Another interesting story lies beneath Callisto's surface. Galileo magnetometer data released in 1998 indicate that Callisto, like another of Jupiter's moons Europa, may harbor an underground ocean. Callisto has a magnetic field that fluctuates in time with Jupiter's rotation. So far, the best explanation for Callisto's peculiar magnetism is an underground layer of melted ice. If the liquid is salty like Earth's oceans, it can carry sufficient electrical currents (induced by Jupiter's powerful rotating magnetic field) to produce a fluctuating magnetic field around Callisto.
Above: Voyager and Galileo have returned tantalizing evidence for a liquid water ocean beneath the surface of Europa. Now researchers are reporting telltale indications that the battered Jovian moon Callisto may also harbor a subsurface ocean. This cutaway view of Callisto shows a whitish 200 kilometer thick band of ice just beneath the moon's surface. The hypothetical ocean - indicated by the underlying light blue stripe - is potentially a salty layer of liquid water up to 10 kilometers thick, while the rest of the interior is seen as a jumble of rock and ice. More information...
Scientists are intrigued by the prospects of an ocean on Callisto because liquid water is a prerequisite for life as we know it on Earth.
December 3: Mars Polar Lander nears touchdown
December 2: What next, Leonids?
November 30: Polar Lander Mission Overview
November 30: Learning how to make a clean sweep in space
There are many questions about Callisto, and scientists hope that the latest series of Galileo flybys will provide some answers. The next two flybys of Callisto are scheduled for August 14 and September 16, 1999, when the spacecraft's orbit will be further altered to bring it closer to Jupiter and Io. Science@NASA will continue to cover Galileo's exploits as the spacecraft heads for its dramatic encounters with Io's volcanoes on October 11 and Nov. 26, 1999.
Above: Scientists are curious about the differences between Callisto and another of Jupiter's satellites, Ganymede. The two are similar in size and mass, yet appear to have a very different geology and internal structure. Galileo data indicate that on Ganymede all the rock and heavy metals that make up the satellite have separated from the ice completely, forming a dense inner core. Callisto is different. There is a shell of differentiated material near the surface (extending to a depth of few hundred km), but inside it's mixed rock and ice. Both Callisto and Ganymede are covered by huge tracts of relatively dark, heavily cratered terrains, shown above at similar image resolution and solar illumination. Ancient dark terrain on Ganymede is complex featuring scarps, furrows, and domes. Dark terrain on Callisto rarely shows these features. Callisto appears to have had a much simpler geologic history than its nearby neighbor Ganymede.Web Links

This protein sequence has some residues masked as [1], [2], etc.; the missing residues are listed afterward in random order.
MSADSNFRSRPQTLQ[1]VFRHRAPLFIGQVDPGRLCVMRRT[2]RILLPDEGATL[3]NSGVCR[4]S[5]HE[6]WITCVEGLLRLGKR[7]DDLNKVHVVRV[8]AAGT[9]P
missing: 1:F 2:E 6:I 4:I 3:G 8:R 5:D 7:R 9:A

Ice, Water and Fire the Galileo Europa Mission
Galileo home page at JPL, with the latest on Europa, Callisto and Io
Jet Propulsion Laboratory home page
Io from the SEDS Nine Planets web site
Callisto from the SEDS Nine Planets web site
Jupiter from the SEDS Nine Planets web site
Io: The Prometheus Plume Aug. 18, 1997 Astronomy Picture of the Day
Close-up of an Io volcano Aug. 4, 1995 Astronomy Picture of the Day
Sizzling Io July 6, 1998 Astronomy Picture of the Day
Galileo buzzes Europa -- Feb. 2, 1999. Galileo executes a close flyby of Europa for the last time during the current mission.
The Frosty Plains of Europa -- Dec. 3, 1998. As Galileo returns new images of Europa, NASA scientists prepare to study samples from a potentially similar environment here on Earth.
Callisto makes a big splash -- Oct. 22, 1998. Scientists may have discovered a salty ocean and a possible ingredient for life on Jupiter's moon.
Galileo takes a close look at icy Europa -- Oct 2, 1998. The spacecraft flew within 2300 miles of the mysterious satellite last weekend.
Clues to possible life on Europa may lie buried in Antarctic ice -- Mar. 5, 1998. Exotic microbial forms turn up in ice above Antarctica's Lake Vostok.